• Chernobyl

  • The History of a Nuclear Catastrophe
  • By: Serhii Plokhy
  • Narrated by: Ralph Lister
  • Length: 14 hrs and 52 mins
  • 4.5 out of 5 stars (1,943 ratings)

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Chernobyl

By: Serhii Plokhy
Narrated by: Ralph Lister
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Publisher's summary

Baillie Gifford Prize for Non-Fiction winner, 2018

A Chernobyl survivor and the New York Times bestselling author of The Gates of Europe "mercilessly chronicles the absurdities of the Soviet system" in this "vividly empathetic" account of the worst nuclear accident in history (Wall Street Journal).

On the morning of April 26, 1986, Europe witnessed the worst nuclear disaster in history: the explosion of a reactor at the Chernobyl Nuclear Power Plant in Soviet Ukraine. Dozens died of radiation poisoning, fallout contaminated half the continent, and thousands fell ill.

In Chernobyl, Serhii Plokhy draws on new sources to tell the dramatic stories of the firefighters, scientists, and soldiers who heroically extinguished the nuclear inferno. He lays bare the flaws of the Soviet nuclear industry, tracing the disaster to the authoritarian character of the Communist party rule, the regime's control over scientific information, and its emphasis on economic development over all else.

Today, the risk of another Chernobyl looms in the mismanagement of nuclear power in the developing world. A moving and definitive account, Chernobyl is also an urgent call to action.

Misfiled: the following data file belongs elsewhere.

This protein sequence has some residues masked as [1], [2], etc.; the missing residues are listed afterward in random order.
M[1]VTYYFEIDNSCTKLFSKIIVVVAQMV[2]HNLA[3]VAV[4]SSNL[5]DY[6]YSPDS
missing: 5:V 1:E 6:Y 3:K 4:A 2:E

©2018 Serhii Plokhy (P)2018 Hachette Audio

Critic reviews

"A masterful account of how the USSR's bureaucratic dysfunction, censorship, and impossible economic targets produced the disaster and hindered the response."—New York Review of Books

"Gripping, meticulously researched...[Mr. Plokhy] mercilessly chronicles the absurdities of the Soviet system and the arrogance of its apparatchiks. But the fact that he grew up fewer than 500 kilometers south of Chernobyl probably accounts for his vividly empathetic descriptions of the people on the ground—the plant managers and employees, the firefighters, soldiers and others—who risked their lives to contain the damage."—Wall Street Journal

"The bare outline of the Chernobyl fire and the Soviet silence have been well covered...Mr. Plokhy, who directs the Ukrainian Research Institute at Harvard, adds much detail to the...construction that caused the failure, and the false assignment of blame to operating engineers...[His] most telling disclosures deal with how the Soviet subterfuges played a major role in Ukraine's decision to become an independent nation once the Soviet Union disintegrated."—Washington Times